For those of us working on the collections side, we are working from a credit application and may have other resources to locate and confirm an old or a new job.
If the credit grantor had the debtor complete an Employment Verification form, then this form would be good at a later date as well for collections. If not, well here is the rest of my process:
Run all the database pulls and print them. Keeping your results from data base results will help you assimilate the skip tracing process.
Look for phone numbers that are newer or different than what you have been calling, run those through Google or your favorite search engine to see if they are used in advertising by a business with a commercially zoned address.
Check out the Google Street View and see what is at that address. Sometimes small business use mail drop boxes such as UPS Shipping Center mailbox rentals. This is not necessarily a dead end, but just a bump in the road.
When pulling a full credit report remember that a debtor has to use the information to apply for credit three or four times for it to appear on a credit header. So if you are getting old job information, wait awhile (a few weeks or a month) and pull it again.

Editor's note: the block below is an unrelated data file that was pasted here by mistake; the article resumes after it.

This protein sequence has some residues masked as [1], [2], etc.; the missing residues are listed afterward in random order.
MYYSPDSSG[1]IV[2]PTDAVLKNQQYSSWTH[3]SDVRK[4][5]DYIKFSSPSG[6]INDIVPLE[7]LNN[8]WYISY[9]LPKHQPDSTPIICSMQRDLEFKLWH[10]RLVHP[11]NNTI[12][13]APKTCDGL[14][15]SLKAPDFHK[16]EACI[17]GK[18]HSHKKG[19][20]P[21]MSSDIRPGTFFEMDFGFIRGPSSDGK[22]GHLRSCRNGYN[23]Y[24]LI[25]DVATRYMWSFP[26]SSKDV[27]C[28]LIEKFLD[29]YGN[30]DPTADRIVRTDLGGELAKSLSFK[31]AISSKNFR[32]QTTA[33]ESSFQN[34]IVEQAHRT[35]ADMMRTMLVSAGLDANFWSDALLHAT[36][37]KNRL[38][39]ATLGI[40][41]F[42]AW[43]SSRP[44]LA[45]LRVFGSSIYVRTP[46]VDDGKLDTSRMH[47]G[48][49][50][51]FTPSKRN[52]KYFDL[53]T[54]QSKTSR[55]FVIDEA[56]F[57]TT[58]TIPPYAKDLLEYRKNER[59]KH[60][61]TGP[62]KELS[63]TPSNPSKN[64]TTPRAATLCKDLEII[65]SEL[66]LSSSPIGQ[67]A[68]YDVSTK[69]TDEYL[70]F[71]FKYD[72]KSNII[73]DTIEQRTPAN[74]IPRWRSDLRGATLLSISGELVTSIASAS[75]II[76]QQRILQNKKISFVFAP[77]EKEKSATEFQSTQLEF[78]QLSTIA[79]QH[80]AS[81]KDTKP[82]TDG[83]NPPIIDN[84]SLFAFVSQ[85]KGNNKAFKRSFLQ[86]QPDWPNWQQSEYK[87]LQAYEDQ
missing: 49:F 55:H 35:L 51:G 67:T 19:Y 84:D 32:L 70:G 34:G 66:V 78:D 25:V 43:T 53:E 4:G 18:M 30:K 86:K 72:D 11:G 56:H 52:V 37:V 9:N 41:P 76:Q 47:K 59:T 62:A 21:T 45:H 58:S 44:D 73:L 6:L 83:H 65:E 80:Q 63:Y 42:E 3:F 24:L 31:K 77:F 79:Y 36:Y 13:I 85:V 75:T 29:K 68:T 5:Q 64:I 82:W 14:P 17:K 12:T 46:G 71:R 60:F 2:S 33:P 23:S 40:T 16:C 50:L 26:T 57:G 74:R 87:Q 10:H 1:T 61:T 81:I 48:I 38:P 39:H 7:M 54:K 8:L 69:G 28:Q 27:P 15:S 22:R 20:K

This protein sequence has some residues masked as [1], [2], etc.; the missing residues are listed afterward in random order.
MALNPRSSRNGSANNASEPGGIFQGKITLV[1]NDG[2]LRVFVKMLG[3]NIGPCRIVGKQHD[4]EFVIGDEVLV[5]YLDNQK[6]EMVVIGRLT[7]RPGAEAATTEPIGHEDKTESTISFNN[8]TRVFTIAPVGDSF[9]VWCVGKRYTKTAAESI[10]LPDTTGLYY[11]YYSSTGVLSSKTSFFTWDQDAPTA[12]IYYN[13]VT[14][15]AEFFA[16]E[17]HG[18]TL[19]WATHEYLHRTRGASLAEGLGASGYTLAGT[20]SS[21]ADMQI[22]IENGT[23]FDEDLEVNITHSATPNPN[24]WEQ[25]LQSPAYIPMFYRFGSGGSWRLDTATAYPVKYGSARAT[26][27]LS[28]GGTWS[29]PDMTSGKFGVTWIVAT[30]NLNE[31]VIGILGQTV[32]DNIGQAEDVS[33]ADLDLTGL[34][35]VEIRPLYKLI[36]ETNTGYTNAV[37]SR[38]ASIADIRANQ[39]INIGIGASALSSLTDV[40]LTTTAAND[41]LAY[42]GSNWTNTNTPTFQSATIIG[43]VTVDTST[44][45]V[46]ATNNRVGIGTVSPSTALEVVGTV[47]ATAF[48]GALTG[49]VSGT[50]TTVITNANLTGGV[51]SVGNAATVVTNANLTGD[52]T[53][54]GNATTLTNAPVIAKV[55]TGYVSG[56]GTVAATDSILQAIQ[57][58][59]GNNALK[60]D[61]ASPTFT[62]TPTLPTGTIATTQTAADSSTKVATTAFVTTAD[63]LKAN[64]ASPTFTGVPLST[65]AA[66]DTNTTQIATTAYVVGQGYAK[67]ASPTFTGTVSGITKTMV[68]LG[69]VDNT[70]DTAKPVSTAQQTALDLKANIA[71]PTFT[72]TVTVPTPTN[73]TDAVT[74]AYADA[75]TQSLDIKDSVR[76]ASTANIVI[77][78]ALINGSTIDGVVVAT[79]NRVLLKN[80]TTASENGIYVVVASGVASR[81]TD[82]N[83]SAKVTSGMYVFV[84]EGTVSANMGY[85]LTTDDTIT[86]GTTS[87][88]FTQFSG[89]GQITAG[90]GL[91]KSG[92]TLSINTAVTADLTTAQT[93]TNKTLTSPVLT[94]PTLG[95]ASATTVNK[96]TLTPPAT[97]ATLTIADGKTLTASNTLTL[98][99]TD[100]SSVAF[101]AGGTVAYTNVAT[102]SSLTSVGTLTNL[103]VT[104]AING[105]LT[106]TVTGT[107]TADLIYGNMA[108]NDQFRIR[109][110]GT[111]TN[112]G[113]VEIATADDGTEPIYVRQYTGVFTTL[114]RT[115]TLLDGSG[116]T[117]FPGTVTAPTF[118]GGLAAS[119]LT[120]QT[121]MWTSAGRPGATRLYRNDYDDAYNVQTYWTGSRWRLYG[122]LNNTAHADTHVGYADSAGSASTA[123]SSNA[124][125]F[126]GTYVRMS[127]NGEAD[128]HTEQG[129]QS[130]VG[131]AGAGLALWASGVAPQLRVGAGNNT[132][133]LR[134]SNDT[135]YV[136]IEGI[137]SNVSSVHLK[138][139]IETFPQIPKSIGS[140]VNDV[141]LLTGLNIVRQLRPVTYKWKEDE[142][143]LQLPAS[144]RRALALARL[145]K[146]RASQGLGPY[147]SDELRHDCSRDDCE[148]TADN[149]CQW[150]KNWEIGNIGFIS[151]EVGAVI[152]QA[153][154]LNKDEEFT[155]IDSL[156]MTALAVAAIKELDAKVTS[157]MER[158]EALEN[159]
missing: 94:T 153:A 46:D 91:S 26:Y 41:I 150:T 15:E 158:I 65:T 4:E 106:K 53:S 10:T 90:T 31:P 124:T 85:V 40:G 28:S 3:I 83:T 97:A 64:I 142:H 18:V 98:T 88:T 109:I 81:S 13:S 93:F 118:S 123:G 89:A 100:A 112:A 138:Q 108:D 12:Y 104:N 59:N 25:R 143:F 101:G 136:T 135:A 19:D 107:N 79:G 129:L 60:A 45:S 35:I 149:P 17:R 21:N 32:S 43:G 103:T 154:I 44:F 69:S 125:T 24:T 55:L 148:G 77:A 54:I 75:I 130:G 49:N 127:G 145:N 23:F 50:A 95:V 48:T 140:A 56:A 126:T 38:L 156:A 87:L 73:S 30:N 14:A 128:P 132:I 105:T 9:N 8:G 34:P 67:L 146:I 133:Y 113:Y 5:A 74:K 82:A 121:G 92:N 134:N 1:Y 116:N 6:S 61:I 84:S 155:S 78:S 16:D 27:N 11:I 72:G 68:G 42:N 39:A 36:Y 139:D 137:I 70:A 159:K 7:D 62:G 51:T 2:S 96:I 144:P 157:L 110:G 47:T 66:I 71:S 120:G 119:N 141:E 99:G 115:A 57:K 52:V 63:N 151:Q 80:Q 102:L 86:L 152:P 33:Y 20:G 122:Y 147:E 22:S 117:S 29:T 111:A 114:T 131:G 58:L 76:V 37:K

Experian’s eSolutions has an option you can tick without having to pay for a full credit report to get reported employment information for an additional .30 cents.
Equifax’s First Search will report all phone numbers in their search regardless of the number being a work, cell or home phone. I just Google them or use the process I wrote about earlier in this blog.
Field work could yield results just as fast as a computer search on a professional database. Look for employer owned auto sitting in the driveway. Verification is just a phone call away. Other things field agents do is interview the neighbors. You might find a talkative neighbor that will let you know what time your subject leaves in the morning to go to work giving you a window of opportunity to get your job done.
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